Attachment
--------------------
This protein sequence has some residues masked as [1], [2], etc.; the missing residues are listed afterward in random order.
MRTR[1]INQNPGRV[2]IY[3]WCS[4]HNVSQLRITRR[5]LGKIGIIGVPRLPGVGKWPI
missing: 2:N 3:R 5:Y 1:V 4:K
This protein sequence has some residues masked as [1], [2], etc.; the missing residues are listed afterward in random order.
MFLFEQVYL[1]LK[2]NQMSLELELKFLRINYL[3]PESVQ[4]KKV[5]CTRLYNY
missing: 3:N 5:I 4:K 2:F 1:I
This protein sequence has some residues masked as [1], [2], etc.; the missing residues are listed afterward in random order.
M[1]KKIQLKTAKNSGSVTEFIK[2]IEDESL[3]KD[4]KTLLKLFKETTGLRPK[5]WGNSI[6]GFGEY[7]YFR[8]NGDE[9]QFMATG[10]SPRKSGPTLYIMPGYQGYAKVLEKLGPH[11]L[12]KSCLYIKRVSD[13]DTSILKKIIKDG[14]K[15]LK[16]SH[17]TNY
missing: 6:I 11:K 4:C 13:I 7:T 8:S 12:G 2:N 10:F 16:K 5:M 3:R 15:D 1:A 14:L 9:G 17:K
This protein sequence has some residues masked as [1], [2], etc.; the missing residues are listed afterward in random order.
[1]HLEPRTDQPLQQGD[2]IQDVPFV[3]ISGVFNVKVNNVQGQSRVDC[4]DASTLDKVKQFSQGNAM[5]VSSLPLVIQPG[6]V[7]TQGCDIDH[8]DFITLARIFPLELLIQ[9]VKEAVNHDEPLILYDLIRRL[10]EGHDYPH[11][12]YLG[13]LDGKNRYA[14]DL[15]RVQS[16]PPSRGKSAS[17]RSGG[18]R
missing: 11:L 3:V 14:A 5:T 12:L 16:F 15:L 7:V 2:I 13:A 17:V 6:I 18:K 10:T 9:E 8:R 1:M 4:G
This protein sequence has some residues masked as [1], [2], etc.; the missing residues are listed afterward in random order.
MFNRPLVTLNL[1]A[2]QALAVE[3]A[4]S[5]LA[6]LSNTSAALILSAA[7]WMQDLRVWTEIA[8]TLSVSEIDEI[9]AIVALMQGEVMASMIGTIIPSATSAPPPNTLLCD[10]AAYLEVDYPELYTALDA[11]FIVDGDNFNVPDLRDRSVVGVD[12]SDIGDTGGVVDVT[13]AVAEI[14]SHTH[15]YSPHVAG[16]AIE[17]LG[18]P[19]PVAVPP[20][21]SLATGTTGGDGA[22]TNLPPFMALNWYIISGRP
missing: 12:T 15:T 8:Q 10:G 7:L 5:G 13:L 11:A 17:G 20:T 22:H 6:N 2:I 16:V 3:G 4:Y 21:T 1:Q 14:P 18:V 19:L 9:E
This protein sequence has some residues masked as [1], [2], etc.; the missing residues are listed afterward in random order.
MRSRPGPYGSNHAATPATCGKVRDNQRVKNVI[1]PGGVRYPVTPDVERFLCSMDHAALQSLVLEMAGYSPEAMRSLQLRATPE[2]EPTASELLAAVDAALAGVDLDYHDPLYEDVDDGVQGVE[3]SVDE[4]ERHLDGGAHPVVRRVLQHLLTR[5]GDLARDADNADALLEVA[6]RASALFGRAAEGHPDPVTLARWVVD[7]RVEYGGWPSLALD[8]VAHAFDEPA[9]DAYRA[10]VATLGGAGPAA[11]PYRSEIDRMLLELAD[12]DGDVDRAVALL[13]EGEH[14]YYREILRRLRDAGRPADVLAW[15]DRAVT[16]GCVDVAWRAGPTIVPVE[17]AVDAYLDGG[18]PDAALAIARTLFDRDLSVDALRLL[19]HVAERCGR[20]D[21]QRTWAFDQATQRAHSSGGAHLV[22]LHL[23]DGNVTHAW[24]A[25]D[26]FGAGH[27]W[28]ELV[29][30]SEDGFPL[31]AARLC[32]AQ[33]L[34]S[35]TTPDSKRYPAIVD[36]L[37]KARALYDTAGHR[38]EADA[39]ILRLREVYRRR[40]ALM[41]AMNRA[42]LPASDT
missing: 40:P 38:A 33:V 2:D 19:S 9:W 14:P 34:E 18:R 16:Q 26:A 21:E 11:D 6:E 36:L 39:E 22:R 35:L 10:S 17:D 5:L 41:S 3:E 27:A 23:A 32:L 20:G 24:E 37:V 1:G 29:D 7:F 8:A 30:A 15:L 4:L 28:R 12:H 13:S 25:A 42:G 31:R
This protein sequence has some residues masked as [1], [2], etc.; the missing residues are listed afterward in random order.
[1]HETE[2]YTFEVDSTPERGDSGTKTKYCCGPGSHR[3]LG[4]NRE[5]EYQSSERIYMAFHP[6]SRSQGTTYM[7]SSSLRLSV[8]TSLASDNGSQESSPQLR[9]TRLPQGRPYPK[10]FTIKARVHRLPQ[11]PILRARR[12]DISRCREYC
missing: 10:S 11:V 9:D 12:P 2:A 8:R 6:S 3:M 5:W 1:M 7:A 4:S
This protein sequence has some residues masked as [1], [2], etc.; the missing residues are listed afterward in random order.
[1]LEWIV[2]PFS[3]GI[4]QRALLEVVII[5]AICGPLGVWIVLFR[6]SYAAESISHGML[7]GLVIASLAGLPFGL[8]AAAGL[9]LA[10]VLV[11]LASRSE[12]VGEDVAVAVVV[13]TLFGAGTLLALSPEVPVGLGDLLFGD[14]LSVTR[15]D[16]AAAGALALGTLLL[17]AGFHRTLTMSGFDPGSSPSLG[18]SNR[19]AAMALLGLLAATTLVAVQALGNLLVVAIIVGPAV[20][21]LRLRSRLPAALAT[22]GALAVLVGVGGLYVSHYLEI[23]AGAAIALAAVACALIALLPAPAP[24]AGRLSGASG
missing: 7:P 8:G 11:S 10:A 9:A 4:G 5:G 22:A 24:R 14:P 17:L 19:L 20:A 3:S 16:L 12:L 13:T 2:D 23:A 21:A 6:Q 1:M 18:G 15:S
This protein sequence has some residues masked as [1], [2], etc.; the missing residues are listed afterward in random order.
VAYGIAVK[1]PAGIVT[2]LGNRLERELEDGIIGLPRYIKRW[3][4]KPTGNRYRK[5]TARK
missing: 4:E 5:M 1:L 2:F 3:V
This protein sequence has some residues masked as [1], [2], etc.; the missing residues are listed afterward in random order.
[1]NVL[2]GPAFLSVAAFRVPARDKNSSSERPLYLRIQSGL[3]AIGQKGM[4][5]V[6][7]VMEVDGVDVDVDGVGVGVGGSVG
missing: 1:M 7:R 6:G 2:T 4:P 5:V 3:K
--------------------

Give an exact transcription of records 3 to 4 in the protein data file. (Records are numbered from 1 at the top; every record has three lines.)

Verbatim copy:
This protein sequence has some residues masked as [1], [2], etc.; the missing residues are listed afterward in random order.
M[1]KKIQLKTAKNSGSVTEFIK[2]IEDESL[3]KD[4]KTLLKLFKETTGLRPK[5]WGNSI[6]GFGEY[7]YFR[8]NGDE[9]QFMATG[10]SPRKSGPTLYIMPGYQGYAKVLEKLGPH[11]L[12]KSCLYIKRVSD[13]DTSILKKIIKDG[14]K[15]LK[16]SH[17]TNY
missing: 6:I 11:K 4:C 13:I 7:T 8:S 12:G 2:N 10:F 16:K 5:M 3:R 15:D 1:A 14:L 9:G 17:K
This protein sequence has some residues masked as [1], [2], etc.; the missing residues are listed afterward in random order.
[1]HLEPRTDQPLQQGD[2]IQDVPFV[3]ISGVFNVKVNNVQGQSRVDC[4]DASTLDKVKQFSQGNAM[5]VSSLPLVIQPG[6]V[7]TQGCDIDH[8]DFITLARIFPLELLIQ[9]VKEAVNHDEPLILYDLIRRL[10]EGHDYPH[11][12]YLG[13]LDGKNRYA[14]DL[15]RVQS[16]PPSRGKSAS[17]RSGG[18]R
missing: 11:L 3:V 14:A 5:T 12:L 16:F 15:L 7:V 2:I 13:A 17:V 6:I 18:K 10:T 9:E 8:R 1:M 4:G